This is a guest post by Captain Birdseye
As I write, the latest flotilla to Gaza is beginning to form up somewhere in the north-eastern Mediterranean. It will soon set sail for Gaza, and an expected confrontation with the Israeli navy.
Israel claims to have learnt the lessons of last year’s disastrous episode, and will not make the same mistakes again. However, everything that Israel’s leaders have said and done so far on this subject makes me think that they have not learnt anything at all.
Israel’s strategy is still based on the goal of preventing the flotilla from reaching Gaza. Their idea of learning from last year seems to involve (a) trying to convince people that Israel is within its rights to intercept the ships; and (b) finding ways to intercept them in which nobody is killed or seriously injured. This is fine to a point, but all they are doing is preparing the ground to do the same thing they did last year. As is so often the case with Israeli governments, they have convinced themselves that the problem lies not in their policy, but in their messaging.
Because Israel’s leaders are locked into a mentality that sees every threat as a military-security threat, with a military-security solution, they see the flotilla in this light. By this way of thinking, the threat that the flotilla poses is that, if it reaches Gaza, it will undermine the blockade which is meant to prevent weapons from reaching the terrorist groups there. Therefore, in the battle of the flotilla, victory is defined by Israel as preventing the flotilla from reaching Gaza, and defeat is defined as failing to do so.
This narrow military-security framework is a weakness in Israeli thinking which delegitimisation activists have recognised and are exploiting ruthlessly. The fact is that, while Israel has good reason to prevent weapons from entering Gaza, the flotilla does not, itself, represent a military or security threat to Israel. This is a very basic point which seems to be beyond the grasp of the Israeli government. There will be no weapons of significant quality or quantity on the ships; or at least, none that will enhance the ability of Hamas or other Gazan terrorist groups to attack Israel. The passengers may well include lots of people who hate Israel and belong to extremist movements in their own countries, but they are not coming to Gaza to kill Israelis.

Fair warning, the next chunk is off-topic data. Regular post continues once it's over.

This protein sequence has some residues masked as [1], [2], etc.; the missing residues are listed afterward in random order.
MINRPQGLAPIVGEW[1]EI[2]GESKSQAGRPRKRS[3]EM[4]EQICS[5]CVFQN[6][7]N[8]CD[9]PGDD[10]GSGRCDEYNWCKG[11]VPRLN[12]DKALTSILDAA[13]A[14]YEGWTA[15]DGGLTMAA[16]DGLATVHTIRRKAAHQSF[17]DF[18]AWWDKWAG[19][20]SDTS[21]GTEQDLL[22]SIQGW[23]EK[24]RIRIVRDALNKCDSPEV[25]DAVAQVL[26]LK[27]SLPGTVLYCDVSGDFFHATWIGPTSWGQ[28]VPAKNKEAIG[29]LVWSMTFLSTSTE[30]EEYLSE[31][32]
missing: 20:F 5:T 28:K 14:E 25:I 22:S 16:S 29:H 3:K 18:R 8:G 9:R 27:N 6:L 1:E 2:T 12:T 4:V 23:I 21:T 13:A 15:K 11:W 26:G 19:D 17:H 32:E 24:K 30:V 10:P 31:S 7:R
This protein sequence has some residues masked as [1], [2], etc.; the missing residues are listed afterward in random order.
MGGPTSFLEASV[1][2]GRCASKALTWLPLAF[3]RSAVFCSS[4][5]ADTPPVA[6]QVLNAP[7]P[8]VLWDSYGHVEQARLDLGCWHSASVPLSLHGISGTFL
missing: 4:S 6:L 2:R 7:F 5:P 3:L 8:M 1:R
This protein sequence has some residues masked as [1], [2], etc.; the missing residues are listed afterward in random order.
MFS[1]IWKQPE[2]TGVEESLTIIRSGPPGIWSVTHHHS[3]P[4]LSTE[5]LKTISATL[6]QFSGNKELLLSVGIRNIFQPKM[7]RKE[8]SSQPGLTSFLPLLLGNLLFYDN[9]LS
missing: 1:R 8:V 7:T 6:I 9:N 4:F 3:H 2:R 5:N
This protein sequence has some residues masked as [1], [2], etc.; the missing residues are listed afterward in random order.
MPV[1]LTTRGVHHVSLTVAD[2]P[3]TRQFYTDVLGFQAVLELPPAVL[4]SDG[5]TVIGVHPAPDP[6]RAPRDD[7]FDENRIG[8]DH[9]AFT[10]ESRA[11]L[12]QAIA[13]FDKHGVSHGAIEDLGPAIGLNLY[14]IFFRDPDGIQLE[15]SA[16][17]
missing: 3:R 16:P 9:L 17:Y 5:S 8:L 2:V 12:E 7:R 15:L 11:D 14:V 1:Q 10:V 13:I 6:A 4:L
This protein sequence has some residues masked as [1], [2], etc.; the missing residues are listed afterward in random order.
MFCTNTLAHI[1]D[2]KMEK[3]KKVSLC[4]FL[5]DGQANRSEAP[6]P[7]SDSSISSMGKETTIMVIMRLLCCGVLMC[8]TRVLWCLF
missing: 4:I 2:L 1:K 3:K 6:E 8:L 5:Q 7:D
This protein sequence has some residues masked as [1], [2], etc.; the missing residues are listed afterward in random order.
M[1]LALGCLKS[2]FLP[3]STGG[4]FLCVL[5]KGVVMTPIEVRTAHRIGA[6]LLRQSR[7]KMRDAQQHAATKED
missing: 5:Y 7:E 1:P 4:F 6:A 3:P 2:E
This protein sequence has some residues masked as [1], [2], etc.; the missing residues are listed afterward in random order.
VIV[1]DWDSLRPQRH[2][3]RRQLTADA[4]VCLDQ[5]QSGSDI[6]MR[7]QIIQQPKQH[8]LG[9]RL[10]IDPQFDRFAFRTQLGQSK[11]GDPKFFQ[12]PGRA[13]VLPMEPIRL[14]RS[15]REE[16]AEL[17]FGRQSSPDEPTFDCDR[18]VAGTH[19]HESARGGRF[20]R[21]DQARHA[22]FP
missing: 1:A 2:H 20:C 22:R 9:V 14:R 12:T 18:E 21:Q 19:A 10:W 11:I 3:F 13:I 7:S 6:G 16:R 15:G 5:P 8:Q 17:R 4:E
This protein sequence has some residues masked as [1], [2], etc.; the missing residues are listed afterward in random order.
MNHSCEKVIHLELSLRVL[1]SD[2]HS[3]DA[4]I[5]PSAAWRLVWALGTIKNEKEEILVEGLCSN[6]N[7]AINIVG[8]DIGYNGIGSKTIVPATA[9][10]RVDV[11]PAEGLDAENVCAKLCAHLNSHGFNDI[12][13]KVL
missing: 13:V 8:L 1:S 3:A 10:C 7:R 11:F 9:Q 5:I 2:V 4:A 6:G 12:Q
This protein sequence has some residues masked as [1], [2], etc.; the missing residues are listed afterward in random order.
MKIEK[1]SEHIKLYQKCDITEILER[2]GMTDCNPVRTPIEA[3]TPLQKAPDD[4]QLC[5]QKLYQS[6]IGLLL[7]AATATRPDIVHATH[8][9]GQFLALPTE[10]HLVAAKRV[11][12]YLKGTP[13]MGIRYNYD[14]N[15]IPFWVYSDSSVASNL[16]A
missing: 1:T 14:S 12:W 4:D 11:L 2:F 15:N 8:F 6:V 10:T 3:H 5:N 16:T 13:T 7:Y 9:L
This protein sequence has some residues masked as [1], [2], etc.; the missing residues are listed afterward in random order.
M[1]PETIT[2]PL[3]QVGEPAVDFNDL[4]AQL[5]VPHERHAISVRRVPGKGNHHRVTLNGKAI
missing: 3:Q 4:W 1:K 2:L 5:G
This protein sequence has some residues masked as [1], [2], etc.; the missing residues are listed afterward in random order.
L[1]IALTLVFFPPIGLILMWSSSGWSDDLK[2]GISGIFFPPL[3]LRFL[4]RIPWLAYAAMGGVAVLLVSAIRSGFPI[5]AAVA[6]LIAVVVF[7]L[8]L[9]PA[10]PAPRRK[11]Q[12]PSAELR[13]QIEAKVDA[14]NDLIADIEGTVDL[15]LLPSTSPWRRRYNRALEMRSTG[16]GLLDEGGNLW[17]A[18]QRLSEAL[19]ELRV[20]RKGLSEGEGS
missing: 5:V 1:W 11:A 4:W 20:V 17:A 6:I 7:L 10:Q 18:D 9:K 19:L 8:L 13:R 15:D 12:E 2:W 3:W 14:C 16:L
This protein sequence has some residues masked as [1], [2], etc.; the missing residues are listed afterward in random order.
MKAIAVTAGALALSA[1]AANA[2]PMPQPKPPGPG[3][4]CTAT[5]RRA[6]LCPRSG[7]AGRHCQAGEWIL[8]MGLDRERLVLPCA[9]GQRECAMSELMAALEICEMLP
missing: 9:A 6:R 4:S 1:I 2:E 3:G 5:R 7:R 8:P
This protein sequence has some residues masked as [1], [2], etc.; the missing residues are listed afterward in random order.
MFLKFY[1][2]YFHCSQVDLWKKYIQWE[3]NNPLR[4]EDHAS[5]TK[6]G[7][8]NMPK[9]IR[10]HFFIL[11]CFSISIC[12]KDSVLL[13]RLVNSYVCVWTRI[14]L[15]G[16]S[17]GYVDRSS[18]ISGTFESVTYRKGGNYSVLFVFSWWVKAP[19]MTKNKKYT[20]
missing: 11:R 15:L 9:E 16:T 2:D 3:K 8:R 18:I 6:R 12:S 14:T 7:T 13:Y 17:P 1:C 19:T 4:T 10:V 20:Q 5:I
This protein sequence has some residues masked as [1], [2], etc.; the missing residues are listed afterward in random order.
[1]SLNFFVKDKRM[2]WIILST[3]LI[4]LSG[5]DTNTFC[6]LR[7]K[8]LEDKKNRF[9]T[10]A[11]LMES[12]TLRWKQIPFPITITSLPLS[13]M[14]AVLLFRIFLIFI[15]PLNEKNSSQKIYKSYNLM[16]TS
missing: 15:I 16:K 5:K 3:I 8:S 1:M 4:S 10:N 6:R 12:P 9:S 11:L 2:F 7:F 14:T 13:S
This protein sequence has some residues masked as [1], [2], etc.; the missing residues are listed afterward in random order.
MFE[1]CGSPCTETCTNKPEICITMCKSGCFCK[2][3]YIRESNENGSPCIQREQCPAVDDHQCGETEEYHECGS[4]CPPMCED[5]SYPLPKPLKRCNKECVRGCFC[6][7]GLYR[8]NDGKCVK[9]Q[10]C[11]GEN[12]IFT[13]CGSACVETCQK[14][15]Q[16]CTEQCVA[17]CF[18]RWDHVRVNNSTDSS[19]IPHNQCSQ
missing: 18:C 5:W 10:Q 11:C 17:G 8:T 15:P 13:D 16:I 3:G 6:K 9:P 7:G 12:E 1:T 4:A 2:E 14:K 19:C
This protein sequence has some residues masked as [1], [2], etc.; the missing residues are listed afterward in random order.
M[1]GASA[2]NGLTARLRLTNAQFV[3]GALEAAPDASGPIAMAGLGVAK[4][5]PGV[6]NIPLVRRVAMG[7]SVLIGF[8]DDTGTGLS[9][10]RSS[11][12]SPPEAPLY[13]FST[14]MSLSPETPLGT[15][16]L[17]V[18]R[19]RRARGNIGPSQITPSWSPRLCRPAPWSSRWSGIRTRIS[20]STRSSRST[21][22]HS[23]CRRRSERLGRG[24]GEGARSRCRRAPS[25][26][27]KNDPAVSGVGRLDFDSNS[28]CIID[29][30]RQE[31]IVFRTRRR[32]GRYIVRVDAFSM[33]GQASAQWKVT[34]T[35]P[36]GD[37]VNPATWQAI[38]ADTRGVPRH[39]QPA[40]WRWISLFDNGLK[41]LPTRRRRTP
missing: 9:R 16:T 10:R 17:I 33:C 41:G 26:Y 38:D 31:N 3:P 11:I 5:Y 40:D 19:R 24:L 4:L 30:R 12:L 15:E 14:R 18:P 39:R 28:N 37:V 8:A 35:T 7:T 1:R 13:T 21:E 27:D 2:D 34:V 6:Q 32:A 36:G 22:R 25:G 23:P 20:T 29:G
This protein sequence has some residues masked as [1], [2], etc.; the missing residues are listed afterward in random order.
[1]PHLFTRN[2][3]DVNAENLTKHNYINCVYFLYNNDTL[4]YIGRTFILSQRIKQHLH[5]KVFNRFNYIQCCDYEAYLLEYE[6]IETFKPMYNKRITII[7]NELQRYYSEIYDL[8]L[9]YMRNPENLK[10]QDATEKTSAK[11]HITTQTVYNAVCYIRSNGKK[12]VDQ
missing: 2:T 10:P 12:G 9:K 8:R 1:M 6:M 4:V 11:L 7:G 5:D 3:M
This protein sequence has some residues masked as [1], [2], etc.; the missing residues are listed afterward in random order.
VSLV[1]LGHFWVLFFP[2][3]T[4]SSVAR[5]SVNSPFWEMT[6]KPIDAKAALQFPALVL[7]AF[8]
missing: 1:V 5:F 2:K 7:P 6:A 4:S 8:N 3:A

The reality is that the flotilla poses a challenge of legitimacy, not of security. This challenge undermines Israel’s legitimacy not by breaking through the blockade, which is the military-security view; but by provoking it into behaving in a way that is seen by many people around the world as illegal, or immoral. Ignore all their Brer Rabbit-boasting about how much they want to break through the blockade: the true victory for the flotillistas comes the moment that Israel intercepts their ships.
Plenty of Israeli leaders have read and absorbed the work of the Reut Institute and others in identifying and mapping those people and organisations who seek to undermine Israel’s legitimacy. However, very few have fully understood the policy implications. Not every challenge to Israel requires a military-security response, and some problems are made worse by such a response.
The best response to this flotilla would be to let it through, because it will not be carrying any significant weapons. It probably won’t be carrying any significant humanitarian cargo either, but this is beside the point. For all Israel’s diplomatic efforts, many people around the world do not accept their reasons for a full naval blockade; for most people, the default position is to support freedom of movement, unless there are very good reasons to deny it. If the flotilla does not present a physical threat – which it does not – then there is no good reason to stop it.
This does not mean that Israel would give up its right to stop other ships. When Libya was trying to smuggle weapons and explosives to the IRA, the British government did not intercept every ship heading for Northern Ireland; just those that it thought might be carrying weapons. Israel should do the same. Let the flotilla through; let them proclaim their pyrrhic victory; and let them go home. The flotillas will lose their power and relevance, and more importantly their media interest, very quickly. If the organisers then try to use future flotillas to smuggle in weapons – which seems to be Israel’s fear – then they and their campaign will lose their own legitimacy, and that would be a real victory for Israel.